East-West Shrine Game: Day 3

A big safety from Virginia Tech catches the eyes of one Packers scout, the quarterbacks continue to battle and the West's corners earn rave reviews. We have the rundown as practices continue in Orlando, Fla., leading up to Saturday's game.

Charlies Bernstein, who covers the Jacksonville Jaguars, is covering the East-West Shrine Game for Scout.com.

East practice

The Green Bay Packers swung and missed on Aaron Rouse, a big safety from Virginia Tech taken in the third round in 2007. Another big safety from the Hokies caught the Packers' attention during East-West Shrine Game practices on Wednesday in Orlando, Fla.

Virginia Tech's Kameron Chancellor was one of the dominant forces at practice. Chancellor intercepted errant throws and laid big hits on everyone that was in his area. His 6-foot-4, 230-pound frame and physical style of play made an impact on several scouts. As one Packers scout wondered aloud with the more prestigious Shrine Bowl taking place next week, "What is that guy doing playing in this game?"

— At quarterback, Fordham's strong-armed John Skelton continues to impress, as did Northwestern's accurate Mike Kafka. They're head and shoulders above Penn State's Darryl Clark.

Kafka had perhaps the throw of the day as he hit Michigan State receiver Blair White in the seam as he gunned the ball in over linebackers.

In the full 11-on-11 drills, Skelton really stepped his game up and delivered strong passes to the sideline and down the seam. Kafka was accurate and showed off his athleticism on a scramble in which he ran away from several defenders. Despite the positive play, Kafka's inability to make a quick decision concerned scouts.

"I think I bring a lot of poise, a lot of good mechanics, and a lot of smarts about the game," Kafka said. "I pride myself on studying the game and knowing what my assignment is and what my job is."

It appears Saturday's game will be nearly as important as the practices, as the receivers haven't given the quarterbacks much separation and they were seemingly slipping on what appeared to be moist grass.

"We'll see how they play in the game," an unnamed New Orleans scout said. "These receivers aren't giving the quarterbacks much to work with."

— Running backs Javarris James and Andre Anderson showed good hands and an ability to turn upfield after catching short passes. LSU fullback Richard Dickson continued to catch the football flawlessly and is seemingly impressing all onlookers in attendance.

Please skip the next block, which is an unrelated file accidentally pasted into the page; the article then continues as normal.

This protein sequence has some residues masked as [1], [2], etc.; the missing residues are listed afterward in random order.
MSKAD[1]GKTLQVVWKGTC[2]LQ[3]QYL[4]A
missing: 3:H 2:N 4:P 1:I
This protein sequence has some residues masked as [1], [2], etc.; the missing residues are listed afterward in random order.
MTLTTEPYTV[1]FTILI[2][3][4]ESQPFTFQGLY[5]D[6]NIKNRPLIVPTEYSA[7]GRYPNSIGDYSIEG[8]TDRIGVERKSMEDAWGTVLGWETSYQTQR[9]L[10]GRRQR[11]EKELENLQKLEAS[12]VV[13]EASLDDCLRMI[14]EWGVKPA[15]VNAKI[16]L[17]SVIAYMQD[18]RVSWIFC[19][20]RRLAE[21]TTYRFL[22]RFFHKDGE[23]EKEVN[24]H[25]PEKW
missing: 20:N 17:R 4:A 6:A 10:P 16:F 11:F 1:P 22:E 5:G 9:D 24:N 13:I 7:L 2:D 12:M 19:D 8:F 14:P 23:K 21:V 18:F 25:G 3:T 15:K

— The wide receiver corps didn't stand out much in the seven-on-seven or 11-on-11 drills, but Freddie Barnes and White appear to be forming a bond with the quarterbacks.

— The tight ends were solid for the third straight practice, as Penn State's Andrew Quarless and Army's Ali Villanueva are impressing scouts.

"For me it's been great. It's an opportunity for me to strap the pads on one more time although I'm probably not going to the NFL," Villanueva said as he referenced his military commitment.

— While the skill position players were running seven-on-sevens, the offensive and defensive line took part in one-on-one drills. Stars from those drills on the offensive side of the ball were tackles Kyle Calloway (Iowa), Kevin Haslam (Rutgers) and Rodger Saffold III (Indiana). Those three routinely dominated their opponents.

"Calloway and the guy from Rutgers are pretty good," N.C. State defensive end Willie Young said when asked about who were the best players he's gone up against since he's been in Orlando.

— Defensive ends Young (N.C. State), Doug Worthington (Ohio State), Rahim Alem (LSU) and Lindsey Witten (Connecticut) impressed as they beat up on Thomas Austin (Clemson) and Chris Scott (Tennessee). UCF's Torrell Troup dominated in all one-on-one situations, but disappeared a bit when facing the double-teams in 11-on-11 drills.

— On the second level, it has the been the usual suspects stepping up as Wisconsin's O'Brien Schofield rotated between defensive end and outside linebacker, making plays at both positions. South Florida's Kion Lewis continued to be very quick to the football, and Boston College's Mike McLaughlin had his best day of practice.

— Kicker Joshua Shene of Mississippi got some action has he connected on two of four kicks from 44 yards with a rush, then blasted both of his field goal attempts through the uprights from 49 yards away.

West practice


Devin Ross (6)
Kevork Djansezian/Getty Images
— The West team is rich in defensive back talent, which no doubt caught the attention of the Packers' scouts. Arizona's Devin Ross is a big play waiting to happen and Texas Tech's Jamar Wall is quick breaking on patterns. Kansas safety Darrell Stuckey was quick to make plays on the football, although he took some bad angles. UCLA corner Alterraun Verner may be slight of build, but he plays much bigger than his 5-foot-11, 182-pound frame would suggest.